Figure 5 Schematic of the coupling of EDEM-Easy5-ADAMS simulating the operation of a dragline bucket

This fully coupled DEM-machine dynamics and control simulation solution provides a means of transient analysis of the excavation process. It is a powerful tool for design and optimization of dragline bucket structural design and improvement of the control system and is being used to improve the design of dragline systems to prolong bucket life, and increase operational efficiency. Coupling DEM with rigid body dynamic simulation enables modeling of any particle-machine system in which force feedback is necessary to properly model the machine kinematics. It can be used to simulate other excavation and soil-machine interactions such as soil-tire, soil-track, agricultural implements and mining equipment.

III. Particle-Fluid Interaction (PFI)

Simulation of particle-fluid interaction (PFI) is an important component of many industrial applications of DEM. When the particle solid fraction of a particle-fluid system is low enough (less than 10%) and the particle Reynolds numbers are not too high then it is often possible to model the system using DEM alone by applying a fluid drag force calculated from an imposed fluid flow field. When the momentum exchange between the fluid and particles is large enough to significantly influence the fluid flow then a fully coupled DEM-CFD solution is required.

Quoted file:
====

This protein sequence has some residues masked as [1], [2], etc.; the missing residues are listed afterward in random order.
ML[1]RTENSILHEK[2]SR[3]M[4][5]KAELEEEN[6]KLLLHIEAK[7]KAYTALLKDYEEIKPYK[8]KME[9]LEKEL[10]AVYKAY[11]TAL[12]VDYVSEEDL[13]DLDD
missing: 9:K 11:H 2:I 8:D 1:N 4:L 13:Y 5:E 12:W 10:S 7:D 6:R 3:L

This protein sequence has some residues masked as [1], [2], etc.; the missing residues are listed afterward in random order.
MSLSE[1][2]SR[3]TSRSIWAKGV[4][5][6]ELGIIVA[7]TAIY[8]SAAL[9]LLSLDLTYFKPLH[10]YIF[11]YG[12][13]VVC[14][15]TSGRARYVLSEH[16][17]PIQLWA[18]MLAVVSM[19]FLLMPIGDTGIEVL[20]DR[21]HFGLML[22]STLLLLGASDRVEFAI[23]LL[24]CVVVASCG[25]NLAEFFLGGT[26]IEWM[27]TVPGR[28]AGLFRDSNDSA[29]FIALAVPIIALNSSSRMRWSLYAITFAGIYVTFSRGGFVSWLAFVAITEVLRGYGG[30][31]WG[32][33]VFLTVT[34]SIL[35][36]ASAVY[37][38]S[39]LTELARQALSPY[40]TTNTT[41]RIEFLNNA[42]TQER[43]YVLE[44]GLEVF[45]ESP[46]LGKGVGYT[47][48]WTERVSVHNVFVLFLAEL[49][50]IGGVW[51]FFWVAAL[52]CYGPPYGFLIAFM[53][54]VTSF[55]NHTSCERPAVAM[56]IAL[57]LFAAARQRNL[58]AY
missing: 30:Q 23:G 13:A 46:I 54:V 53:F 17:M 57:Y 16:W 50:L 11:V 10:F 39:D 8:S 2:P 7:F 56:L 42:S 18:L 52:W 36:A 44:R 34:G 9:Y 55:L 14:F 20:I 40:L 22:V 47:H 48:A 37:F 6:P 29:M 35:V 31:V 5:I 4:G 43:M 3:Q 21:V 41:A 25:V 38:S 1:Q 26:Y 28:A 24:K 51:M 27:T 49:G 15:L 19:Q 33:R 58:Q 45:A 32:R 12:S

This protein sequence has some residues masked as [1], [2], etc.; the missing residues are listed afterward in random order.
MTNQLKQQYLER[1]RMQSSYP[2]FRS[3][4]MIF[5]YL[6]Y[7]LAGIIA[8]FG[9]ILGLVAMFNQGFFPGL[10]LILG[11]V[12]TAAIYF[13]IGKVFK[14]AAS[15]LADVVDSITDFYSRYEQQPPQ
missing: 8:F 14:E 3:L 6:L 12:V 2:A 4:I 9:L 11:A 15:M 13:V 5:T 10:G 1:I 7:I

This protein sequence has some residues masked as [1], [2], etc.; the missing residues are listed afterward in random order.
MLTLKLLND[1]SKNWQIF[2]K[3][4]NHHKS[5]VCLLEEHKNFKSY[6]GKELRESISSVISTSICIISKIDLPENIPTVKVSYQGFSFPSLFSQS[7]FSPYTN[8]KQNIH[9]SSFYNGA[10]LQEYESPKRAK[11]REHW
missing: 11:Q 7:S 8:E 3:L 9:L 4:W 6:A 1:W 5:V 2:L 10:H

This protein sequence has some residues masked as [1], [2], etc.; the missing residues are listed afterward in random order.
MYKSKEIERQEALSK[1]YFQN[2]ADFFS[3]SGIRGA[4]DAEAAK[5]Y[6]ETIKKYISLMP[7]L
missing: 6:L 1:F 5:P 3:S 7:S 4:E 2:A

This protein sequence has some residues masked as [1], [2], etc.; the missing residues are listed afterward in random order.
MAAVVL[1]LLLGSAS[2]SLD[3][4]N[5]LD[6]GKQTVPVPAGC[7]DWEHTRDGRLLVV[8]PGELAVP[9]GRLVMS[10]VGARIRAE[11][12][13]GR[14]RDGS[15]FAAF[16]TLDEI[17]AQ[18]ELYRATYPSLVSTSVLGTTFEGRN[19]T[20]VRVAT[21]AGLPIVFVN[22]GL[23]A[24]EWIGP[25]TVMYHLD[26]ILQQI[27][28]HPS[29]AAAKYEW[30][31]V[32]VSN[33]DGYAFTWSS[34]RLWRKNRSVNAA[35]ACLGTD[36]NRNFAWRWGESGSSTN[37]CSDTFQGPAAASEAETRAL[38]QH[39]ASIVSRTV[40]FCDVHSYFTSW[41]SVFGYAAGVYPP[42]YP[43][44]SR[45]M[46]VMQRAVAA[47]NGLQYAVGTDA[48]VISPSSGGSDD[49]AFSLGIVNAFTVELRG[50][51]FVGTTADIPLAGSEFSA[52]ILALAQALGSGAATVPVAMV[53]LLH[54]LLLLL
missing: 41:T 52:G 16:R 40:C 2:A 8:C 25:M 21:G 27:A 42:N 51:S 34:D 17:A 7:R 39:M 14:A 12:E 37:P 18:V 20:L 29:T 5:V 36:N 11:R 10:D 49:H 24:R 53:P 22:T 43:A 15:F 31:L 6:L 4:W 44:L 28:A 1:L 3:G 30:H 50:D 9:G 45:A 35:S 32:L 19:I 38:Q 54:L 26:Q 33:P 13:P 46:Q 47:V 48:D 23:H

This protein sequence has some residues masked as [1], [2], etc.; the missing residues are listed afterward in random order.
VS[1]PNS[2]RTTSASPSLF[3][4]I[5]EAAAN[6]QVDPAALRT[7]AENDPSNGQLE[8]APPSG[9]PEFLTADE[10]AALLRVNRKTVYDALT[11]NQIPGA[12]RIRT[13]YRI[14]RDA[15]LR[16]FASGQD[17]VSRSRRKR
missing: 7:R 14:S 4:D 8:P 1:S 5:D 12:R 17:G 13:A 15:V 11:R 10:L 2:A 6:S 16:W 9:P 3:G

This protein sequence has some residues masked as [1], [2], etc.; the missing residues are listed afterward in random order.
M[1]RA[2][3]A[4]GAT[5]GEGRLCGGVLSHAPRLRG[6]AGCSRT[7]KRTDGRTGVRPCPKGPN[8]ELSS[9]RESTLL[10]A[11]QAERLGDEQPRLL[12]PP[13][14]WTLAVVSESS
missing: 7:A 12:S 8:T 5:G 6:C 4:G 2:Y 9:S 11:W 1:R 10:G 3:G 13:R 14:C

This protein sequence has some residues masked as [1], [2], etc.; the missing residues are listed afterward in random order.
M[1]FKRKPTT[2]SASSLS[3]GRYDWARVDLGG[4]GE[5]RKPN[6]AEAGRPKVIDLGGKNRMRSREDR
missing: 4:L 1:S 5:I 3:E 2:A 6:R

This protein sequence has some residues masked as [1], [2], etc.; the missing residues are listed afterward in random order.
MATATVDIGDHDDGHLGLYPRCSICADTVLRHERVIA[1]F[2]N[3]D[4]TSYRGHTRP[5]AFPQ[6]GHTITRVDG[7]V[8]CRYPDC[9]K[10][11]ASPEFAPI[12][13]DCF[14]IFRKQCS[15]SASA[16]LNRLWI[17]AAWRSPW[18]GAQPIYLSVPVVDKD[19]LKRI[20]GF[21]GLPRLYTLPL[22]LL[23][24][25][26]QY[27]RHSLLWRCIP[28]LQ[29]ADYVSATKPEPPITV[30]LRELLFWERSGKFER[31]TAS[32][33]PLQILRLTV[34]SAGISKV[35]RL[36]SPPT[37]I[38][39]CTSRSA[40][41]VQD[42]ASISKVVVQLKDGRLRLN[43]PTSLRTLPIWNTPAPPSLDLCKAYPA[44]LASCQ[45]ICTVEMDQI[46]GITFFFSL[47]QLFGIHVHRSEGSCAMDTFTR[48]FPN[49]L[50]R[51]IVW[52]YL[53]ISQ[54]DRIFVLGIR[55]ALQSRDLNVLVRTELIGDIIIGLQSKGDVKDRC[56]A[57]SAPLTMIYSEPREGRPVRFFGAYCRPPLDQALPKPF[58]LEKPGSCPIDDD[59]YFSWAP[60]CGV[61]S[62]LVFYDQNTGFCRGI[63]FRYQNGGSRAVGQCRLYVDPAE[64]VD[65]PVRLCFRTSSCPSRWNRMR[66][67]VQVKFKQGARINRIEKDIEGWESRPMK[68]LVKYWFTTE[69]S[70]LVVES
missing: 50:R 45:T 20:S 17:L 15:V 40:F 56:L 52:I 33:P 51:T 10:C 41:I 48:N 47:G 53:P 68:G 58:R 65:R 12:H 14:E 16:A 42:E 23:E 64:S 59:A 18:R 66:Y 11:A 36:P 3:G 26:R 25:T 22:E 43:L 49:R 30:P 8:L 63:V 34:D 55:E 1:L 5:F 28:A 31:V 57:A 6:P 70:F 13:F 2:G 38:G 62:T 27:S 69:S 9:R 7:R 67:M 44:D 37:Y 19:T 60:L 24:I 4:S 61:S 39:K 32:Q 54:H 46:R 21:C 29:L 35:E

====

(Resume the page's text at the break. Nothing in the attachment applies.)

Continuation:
Simulation of particle-fluid systems using coupled DEM-CFD is now well established in application to fluidized and bubbling beds and pneumatic transport in particular. Simulation of PFI at the particle-scale overcomes many of the limitations inherent in continuum models used in CFD simulation of particle-fluid systems. The introduction of coupling between commercial DEM and CFD codes such as the coupling between EDEM and FLUENT expands the application of the technique to more complex geometries and process conditions which required the use of unstructured meshes. Increasing computational power is also increasing the range of industrial applications which can be addressed.